One thing that’s used very heavily in a lot of the haute couture houses in Paris a lot of the ready to wear houses in Paris are these little guys called maquettes and they’re they’re little small quarter size mannequins. And you basically, you use your hands to create concepts with fabric. And so it was a very free flowing way of design. You take a piece of cloth and it might just be some Calico, or if you’re working with like a stiffer fabric, you might be taking a piece of kind of silk taffeta or some, or something like that.
And you’re pinning it onto the mannequin. And, and you’re allowing your hands to kind of just work with the form or the shape of this little mannequin and basically, a kind of it does your bidding for you in a way. It, it, it, it develops your concepts along with you. It’s almost like a, for want of a better word. I remember doing it for the first time. And my professor said to me, you look like you’ve done this for a long time. So she said, this has, she said, this is where you need to go in fashion because this is what you’re good at. And I was really pleased to hear that because, when I start to do is, I didn’t know what I was doing, right, I didn’t know if I was doing wrong. But with, with, with working with the maquette, there’s no real right or wrong way to do it.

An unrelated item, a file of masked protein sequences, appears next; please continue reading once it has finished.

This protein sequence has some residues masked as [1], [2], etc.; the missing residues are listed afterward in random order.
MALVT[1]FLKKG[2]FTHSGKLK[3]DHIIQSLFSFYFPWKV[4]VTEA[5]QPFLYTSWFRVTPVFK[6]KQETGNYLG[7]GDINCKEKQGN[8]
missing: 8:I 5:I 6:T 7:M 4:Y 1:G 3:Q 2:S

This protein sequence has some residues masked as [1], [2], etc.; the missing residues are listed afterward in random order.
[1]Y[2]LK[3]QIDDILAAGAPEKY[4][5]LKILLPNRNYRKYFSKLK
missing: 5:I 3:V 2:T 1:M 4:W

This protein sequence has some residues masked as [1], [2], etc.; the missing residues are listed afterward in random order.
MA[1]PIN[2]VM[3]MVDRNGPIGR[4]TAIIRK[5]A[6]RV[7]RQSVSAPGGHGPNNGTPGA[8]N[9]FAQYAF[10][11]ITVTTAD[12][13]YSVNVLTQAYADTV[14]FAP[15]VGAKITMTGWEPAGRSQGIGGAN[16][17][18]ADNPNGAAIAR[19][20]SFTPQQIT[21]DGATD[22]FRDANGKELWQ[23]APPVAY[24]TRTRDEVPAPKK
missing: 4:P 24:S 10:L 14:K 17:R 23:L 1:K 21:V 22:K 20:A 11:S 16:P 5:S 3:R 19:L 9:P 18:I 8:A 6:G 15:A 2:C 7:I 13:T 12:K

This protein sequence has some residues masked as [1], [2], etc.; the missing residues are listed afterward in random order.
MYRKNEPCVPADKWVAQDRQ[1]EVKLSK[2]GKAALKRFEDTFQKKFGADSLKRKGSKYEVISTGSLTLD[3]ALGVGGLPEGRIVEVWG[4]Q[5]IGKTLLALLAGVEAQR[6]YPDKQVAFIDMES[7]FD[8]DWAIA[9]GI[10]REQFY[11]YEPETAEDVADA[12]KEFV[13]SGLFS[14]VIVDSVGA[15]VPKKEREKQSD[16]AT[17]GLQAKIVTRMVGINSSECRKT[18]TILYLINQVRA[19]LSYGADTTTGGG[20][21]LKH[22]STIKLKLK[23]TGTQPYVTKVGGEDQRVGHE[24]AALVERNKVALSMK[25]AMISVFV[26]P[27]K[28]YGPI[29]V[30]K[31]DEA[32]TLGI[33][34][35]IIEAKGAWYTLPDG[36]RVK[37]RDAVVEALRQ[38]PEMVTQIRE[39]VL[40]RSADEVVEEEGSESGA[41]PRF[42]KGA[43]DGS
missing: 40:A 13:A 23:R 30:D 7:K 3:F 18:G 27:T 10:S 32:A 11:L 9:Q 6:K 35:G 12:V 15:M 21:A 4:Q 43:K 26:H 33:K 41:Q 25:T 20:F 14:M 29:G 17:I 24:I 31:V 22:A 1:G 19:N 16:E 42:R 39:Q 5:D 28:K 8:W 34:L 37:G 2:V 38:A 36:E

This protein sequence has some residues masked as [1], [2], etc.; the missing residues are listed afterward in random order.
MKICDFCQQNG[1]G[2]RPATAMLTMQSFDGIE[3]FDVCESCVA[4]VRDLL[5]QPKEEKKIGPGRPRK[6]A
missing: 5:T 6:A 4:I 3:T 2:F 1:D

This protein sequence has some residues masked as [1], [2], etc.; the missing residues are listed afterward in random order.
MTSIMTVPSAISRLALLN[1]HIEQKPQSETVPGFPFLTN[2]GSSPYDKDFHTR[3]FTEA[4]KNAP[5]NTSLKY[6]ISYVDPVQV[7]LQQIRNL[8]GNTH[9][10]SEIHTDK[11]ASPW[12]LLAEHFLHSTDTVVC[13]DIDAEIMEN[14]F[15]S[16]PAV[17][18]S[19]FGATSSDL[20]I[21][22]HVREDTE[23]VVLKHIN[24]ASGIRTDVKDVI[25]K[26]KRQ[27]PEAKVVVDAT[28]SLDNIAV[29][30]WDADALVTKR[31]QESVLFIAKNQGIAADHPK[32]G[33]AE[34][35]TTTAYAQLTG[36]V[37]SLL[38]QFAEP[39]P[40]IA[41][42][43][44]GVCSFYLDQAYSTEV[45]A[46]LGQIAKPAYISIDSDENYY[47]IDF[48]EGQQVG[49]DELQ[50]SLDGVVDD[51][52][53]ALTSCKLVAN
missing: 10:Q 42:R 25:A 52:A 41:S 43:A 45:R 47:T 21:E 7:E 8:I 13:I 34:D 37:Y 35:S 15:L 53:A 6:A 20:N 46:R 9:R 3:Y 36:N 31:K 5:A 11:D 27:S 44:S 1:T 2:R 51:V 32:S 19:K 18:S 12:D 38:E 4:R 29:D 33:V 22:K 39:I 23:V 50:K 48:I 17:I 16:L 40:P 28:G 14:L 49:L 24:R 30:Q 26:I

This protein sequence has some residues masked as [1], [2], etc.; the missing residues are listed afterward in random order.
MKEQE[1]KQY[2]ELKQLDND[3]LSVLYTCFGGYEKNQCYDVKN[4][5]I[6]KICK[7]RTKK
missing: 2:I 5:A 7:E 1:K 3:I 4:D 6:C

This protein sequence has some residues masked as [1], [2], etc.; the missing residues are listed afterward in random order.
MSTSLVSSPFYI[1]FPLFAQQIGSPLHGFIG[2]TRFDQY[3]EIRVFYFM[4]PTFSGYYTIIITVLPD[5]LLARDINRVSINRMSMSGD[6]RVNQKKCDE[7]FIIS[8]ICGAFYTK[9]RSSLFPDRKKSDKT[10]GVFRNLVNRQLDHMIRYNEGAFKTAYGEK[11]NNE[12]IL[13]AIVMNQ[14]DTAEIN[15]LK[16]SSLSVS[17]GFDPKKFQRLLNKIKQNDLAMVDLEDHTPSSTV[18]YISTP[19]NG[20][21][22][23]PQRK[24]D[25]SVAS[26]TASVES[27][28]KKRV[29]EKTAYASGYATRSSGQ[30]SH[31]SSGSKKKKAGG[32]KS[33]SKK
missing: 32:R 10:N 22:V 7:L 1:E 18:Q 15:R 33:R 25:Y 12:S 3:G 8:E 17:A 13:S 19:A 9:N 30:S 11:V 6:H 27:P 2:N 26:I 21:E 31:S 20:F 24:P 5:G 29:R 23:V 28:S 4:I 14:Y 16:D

For someone who is a designer of clothes this skill frees up your imagination and creativity, its an approach that is only taught in France particularly at the wonderfully named Ecole De La Chambre Syndicale de La Couture Parisienne.